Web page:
“See? I told you I knew how to knock,” he says with a gleeful chortle, raising his right arm. On the end of his otherwise-stringy limb is a large, stony contraption of some sort — it’s shaped like a glove, with a large, notched circle on the back of the palm. A set of cords runs back from there, looping around (and through) a notch near his elbow, somehow set into the bone. The whole thing is puffing out gouts of black smoke, and that notched metal circle even glows with heat.

He steps in, waving his other hand around the room. “Alright, let’s see the gold… The last lass had at least seven. C’mon now, so I don’t have to flip all this over misself.”

Welp, Ane thinks to herself, This ugly fuck is how I die, I guess.

Her mouth is almost too dry to speak. Faceless are one thing — they can’t be reasoned with, but they also don’t really have a concept of cruelty. This guy thinks this is a joke. She clears her throat before she attempts to speak, talking slowly to keep her voice from wavering.

“Do I,” she says, gesturing to the many bags of puffroot on her floor, “Look like I have any gold left?”

There’s a pause as he tilts his head this way and that, buggy eyes alternating at the task of focusing on the pillowy sacks propped by the door. Seconds seem to stretch into an eternity — the only thing that even marks the passage of time is the lazy circuit of the flies around his head, and the steadily-thickening smoke puffing from his mechanical arm. 

If Ane’s hands weren’t occupied, she’d be making as many good luck gestures as she can think of. 

“Well,” he mutters, scratching the thing on his neck. “I guess not.”

With that, the man plunges his hand into one of the bags, coming up with a grimy fist full of shreds of puffroot. He gives it a good sniff, punctuated with a deep sigh of satisfaction. Once he’s finished sampling the product, he gathers up the two pillowcases. 

“Good quality. That’ll do. Stay high,” he bids her, and promptly stomps his clumsy way out the door. 

Well, through what remains of the door, anyway.

Ane watches the splintered door swing haphazardly on its remaining hinge as he stomps off. Part of her is amazed it worked — most of her is convinced he’s only taking the puffroot before he returns to kill her. Not that she’d make for an easy target, but what in the name of Firin’s fiery tits was he made of?

She exhales deeply through pursed lips, trying to slow her racing heart. Shaking hands move to light her stove, though she drops the firesteel a few times before she can get the tinder to catch. There isn’t much water left in her bucket, but there should be enough for some tea… Something to occupy her hands and help her calm down.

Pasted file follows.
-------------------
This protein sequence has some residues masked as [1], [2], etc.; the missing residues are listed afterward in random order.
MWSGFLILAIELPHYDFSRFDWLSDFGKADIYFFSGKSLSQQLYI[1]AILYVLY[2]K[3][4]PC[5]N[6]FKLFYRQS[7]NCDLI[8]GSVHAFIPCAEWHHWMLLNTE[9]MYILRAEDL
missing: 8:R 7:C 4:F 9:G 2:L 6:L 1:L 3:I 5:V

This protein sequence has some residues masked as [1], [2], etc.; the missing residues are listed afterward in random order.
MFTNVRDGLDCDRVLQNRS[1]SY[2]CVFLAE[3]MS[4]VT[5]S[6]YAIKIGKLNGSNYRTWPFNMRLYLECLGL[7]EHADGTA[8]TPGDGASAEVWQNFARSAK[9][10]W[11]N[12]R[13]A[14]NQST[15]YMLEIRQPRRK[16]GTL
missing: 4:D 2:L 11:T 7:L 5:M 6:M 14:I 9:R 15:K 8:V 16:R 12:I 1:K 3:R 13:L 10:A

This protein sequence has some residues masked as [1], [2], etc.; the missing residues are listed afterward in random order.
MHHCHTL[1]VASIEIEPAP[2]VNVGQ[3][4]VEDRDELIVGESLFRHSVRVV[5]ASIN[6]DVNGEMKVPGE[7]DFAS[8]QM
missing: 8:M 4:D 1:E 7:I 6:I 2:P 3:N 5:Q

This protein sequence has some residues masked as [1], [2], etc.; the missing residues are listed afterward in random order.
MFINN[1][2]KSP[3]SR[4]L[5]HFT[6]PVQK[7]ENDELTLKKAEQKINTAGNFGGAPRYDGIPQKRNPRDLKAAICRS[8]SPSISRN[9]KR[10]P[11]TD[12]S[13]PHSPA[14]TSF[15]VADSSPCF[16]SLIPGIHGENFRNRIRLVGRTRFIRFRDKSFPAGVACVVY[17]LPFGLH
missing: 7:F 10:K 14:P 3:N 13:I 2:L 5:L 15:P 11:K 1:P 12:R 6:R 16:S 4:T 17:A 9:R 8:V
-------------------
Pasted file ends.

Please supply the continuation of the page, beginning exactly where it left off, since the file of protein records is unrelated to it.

Is the rest of the caravan safe? She doesn’t know. The bandits could’ve taken some of them captive, or convinced some of the camp followers or mercenaries to turn on the others. Some might’ve tried to stand up to the bandits and been injured, or even killed. Granted, any bandit that willing to scoop up a couple bags of puffroot and continue on his way probably doesn’t have any real intention of killing anyone, but still.

While the water boils, Ane hums cautiously through her door. Her ears stay perked, keen for the sound of distress.

Listening closely, Ane can hear something…

It sounds like raucous laughter, coupled with confused shouts and honking noises. Presumably, that bandit finally found the clown in the caravan. He might be flicking the tail ends of puffroot cigarillos at the painted huikkaran right this very moment.

Beyond the confusing cacophony from the clown’s wagon, she doesn’t hear anything else — not counting the cracking of the burnt-down lodge, of course. While the clown is certainly in a situation of sorts, it sounds like this group of bandits isn’t the hostage-taking type. Either that, or they just don’t think any of the troupe is worth anything. 

Except maybe the clown. 

Then again, it might just be that one bandit who’s into that. 

Ane sits back down on the edge of her bed as the kettle begins to whistle. If they made off with enough of the caravan’s money, it’s going to make the next town interesting. 

“Interesting” in the way that two-headed gurran calves are interesting. 

She makes a mental note to buy more mica, or see if Vaidna has any — Ane is probably going to need it when Jarrik inevitably begins pushing them to do more Half-Light Shows. She rubs at the side of her face with a soft groan, momentarily ignoring the shrieking kettle. The robbery may be done (or nearly so), but she can tell the effects are far from over.

(Thank you for reading! Please like, share, and comment below if you enjoy! Best, P&R.)